New member
I built my basement studio about 3 years ago and didn't really do a good job of planning the ventilation in both the control and studio rooms. In fact, there is no ventilation at all for these rooms. Heat is supplied with electric heaters. Big mistake. Forget about having more that 2 people in one room because you can barely breathe after only a few hours! Oops.

I'm about to correct this situation soon, but I really have to take soundproofing into account here. I need to eliminate as much sound leakage through the vents as possible and I'd like to bounce my thoughts on you guys to see if they make sense or if you have any other ideas.

I intend to dedicate separate supply and return ducts to each room. There's about a 12' long hallway leading to the entrances of both rooms. My plan is to wind the supply ducts through gridwork constructed of 2x4s and 5/8" drywall about 1' below the normal ceiling drywall.
The ducts would be laid out in kind of a serpentine pattern so that every 2 ft there is a 180 degree turn in the ducts. I think that having the turns in the ductwork will help reduce sound wave transmission. At each turn there will be a 'wall' with 5/8" drywall on it. I may also put foam on the drywall to absorb more sound.

The return ducts I haven't really figured out yet. The studio return duct will go through a crawlspace and I could possibly build a similar structure to what I described above but not nearly as elaborate because of space issues. The control room return will probably be fed over the 'normal' celing in the hall and run down a 2x6" wall ... this one's tough because I have almost no room to work with on this duct, so I can't really construct a box for it to run through.

I guess that's the basic plan.

So what do you guys think?

Is there a better/easier way to provide ventilation that's quiet and that won't cost an arm and leg?

Am I way overkilling the soundproofing here? It's important that the studio doesn't disturb the rest of the house (especially late at night) ... but if this doesn't need to be a complicated solution, I don't want it to be.

Do you think all of these turns in the duct work will overwork my furnace? Can't have that you know :)

Anyway, thanks for your comments.
A while back I was researching a business idea that was similar...

Do some searching on the web for companies that do soundproofing. I was amazed at how much time some of the companies took to help me out. You should be able to get a lot of free literature out of them.

(BTW, I was told that insulated ducts with 2 or 3 90 degree turns was adequate...but that was without forced air which is a bit more complex)

Slackmaster 2000
I installed AC last summer, and
it worked out great. I have found that about 25 feet of flexible 8 in. duct work, with one or two bends (90 degree or other-wise) will quietly move air.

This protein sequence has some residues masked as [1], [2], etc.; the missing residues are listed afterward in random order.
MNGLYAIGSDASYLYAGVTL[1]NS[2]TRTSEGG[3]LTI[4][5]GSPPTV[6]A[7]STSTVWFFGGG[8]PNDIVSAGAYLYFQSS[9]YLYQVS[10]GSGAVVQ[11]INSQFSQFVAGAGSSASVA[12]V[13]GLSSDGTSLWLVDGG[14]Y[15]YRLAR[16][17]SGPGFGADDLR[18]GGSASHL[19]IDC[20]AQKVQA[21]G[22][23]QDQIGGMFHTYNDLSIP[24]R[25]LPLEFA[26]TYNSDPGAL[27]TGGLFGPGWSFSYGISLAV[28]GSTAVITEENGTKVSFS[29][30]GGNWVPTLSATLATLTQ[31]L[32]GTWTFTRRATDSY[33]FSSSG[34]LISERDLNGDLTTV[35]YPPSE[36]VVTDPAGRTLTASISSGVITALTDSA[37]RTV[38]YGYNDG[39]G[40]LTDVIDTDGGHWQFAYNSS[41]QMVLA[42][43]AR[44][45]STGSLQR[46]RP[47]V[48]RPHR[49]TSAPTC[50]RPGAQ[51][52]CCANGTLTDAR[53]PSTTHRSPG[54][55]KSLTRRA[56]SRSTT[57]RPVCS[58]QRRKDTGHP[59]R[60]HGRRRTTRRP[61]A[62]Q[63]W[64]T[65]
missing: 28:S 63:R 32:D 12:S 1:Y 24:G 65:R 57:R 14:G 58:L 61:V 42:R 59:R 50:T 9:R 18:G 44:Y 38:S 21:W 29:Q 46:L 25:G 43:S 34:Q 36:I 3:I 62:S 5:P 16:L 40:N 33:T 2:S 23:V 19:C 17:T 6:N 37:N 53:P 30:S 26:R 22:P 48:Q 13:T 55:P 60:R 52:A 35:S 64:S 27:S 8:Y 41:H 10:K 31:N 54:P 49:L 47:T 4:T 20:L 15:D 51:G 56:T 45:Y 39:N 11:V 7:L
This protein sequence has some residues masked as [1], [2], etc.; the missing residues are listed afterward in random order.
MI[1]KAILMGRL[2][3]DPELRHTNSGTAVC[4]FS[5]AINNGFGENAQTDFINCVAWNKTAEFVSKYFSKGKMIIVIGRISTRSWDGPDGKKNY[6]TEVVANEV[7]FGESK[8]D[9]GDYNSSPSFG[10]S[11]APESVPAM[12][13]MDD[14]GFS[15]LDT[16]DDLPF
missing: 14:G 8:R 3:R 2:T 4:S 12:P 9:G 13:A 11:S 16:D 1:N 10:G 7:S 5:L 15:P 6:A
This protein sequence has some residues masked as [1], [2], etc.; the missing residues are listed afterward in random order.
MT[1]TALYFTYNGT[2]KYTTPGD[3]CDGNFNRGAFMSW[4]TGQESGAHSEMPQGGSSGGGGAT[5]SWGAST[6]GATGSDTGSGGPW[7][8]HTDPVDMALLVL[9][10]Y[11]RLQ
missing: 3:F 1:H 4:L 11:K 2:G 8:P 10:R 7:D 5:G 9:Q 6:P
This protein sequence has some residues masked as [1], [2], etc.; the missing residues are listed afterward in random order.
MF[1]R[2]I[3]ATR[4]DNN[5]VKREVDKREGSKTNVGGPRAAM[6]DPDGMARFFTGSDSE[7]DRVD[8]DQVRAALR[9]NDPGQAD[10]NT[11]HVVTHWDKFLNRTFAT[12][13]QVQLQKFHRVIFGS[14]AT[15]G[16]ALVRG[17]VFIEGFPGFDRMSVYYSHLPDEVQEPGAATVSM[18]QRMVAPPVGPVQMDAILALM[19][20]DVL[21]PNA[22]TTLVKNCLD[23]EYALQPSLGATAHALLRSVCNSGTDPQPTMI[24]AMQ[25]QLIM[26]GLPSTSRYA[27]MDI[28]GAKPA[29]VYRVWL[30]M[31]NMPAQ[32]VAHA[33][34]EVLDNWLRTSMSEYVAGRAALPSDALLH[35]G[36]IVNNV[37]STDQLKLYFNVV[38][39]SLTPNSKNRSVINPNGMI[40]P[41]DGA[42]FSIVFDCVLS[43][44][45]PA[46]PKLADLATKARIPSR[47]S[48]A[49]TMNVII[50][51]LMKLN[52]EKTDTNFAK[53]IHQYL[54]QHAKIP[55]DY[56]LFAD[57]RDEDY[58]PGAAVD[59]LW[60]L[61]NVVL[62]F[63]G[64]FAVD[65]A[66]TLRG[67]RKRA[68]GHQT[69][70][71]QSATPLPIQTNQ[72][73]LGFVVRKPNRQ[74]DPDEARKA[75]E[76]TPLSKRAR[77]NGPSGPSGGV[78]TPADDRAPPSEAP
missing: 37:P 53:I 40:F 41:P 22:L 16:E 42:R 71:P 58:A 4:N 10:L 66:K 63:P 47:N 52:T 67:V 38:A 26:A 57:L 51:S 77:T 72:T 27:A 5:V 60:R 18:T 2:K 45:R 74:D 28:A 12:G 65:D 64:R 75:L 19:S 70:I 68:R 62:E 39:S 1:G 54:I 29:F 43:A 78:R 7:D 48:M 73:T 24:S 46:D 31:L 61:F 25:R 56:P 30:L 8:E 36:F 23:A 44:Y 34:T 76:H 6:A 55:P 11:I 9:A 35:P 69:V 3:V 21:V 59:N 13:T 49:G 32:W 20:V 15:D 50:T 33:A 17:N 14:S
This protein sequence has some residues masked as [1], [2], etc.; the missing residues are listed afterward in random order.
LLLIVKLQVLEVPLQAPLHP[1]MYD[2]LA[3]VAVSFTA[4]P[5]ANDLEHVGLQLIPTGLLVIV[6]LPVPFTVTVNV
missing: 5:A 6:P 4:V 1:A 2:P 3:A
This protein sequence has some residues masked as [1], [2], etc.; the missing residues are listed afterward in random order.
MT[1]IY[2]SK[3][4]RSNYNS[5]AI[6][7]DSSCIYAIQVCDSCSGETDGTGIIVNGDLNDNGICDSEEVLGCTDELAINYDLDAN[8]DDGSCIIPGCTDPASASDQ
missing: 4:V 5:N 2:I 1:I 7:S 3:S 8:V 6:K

Use more vents than normally recommended, and larger registers to reduce air pressure and lower wind noise.

I can record vocals with a sensitive condensor microphone, and air conditioning on High! With no noise.

I mounted the unit outside on a cement slab, and ran control wires along side of the ductwork to a switch in the studio.

Very Cool (Excuse the pun)


Dom Franco
Dom Franco has it - flex duct is the way to go. Rigid duct will transfer vibration no matter what. Also, with all the 180's you're planning in the ducting, you'll burn out your air handler trying to force supply air into the spaces - and balancing will be iffy, at best.

Up where you live, sufficient venting might suffice in place of conditioned air.

Hope this helps,
audioforgery, I don't think I have seen a post or a reply from you in over 4 or 5 month's at least!!! Where have you been?

Hey A local from "minneesowta" aye?
I have done HVAC work for a few years around minneapolis and st.paul.
You cant use the flexable conduit for a heat run at all according to code, or do you like a burnt down house? that stuff is for cold air returns only.
second you may not want to put so many 90 degree turns in there, it may kill sound but you wont even know you have heat runs at all,
you wont feel any heat at all.

just using my know how for a sugestion or two.

how much sound is acualy gonna bleed through.
you might be ok with a normal run of duct work, and when you install it place fiberglass insulation between points were the metal will conect with, wood or sheetrock or any thing else.

take it easy man and watch out its gonna snow tomarrow.
Thanks all you guys for the good advice. I need to re-think my options here, I think. Especially if it's not up to code!
Nope ... I don't want to burn down my house ... that wouldn't be a very good improvement! :)
Are there any other options with rigid ductwork that would help reduce sound transmission? Or should I just move to Florida and be done with it? You know with this 68º one day and 28º the next ... I just might do that! ;)

Thanks again!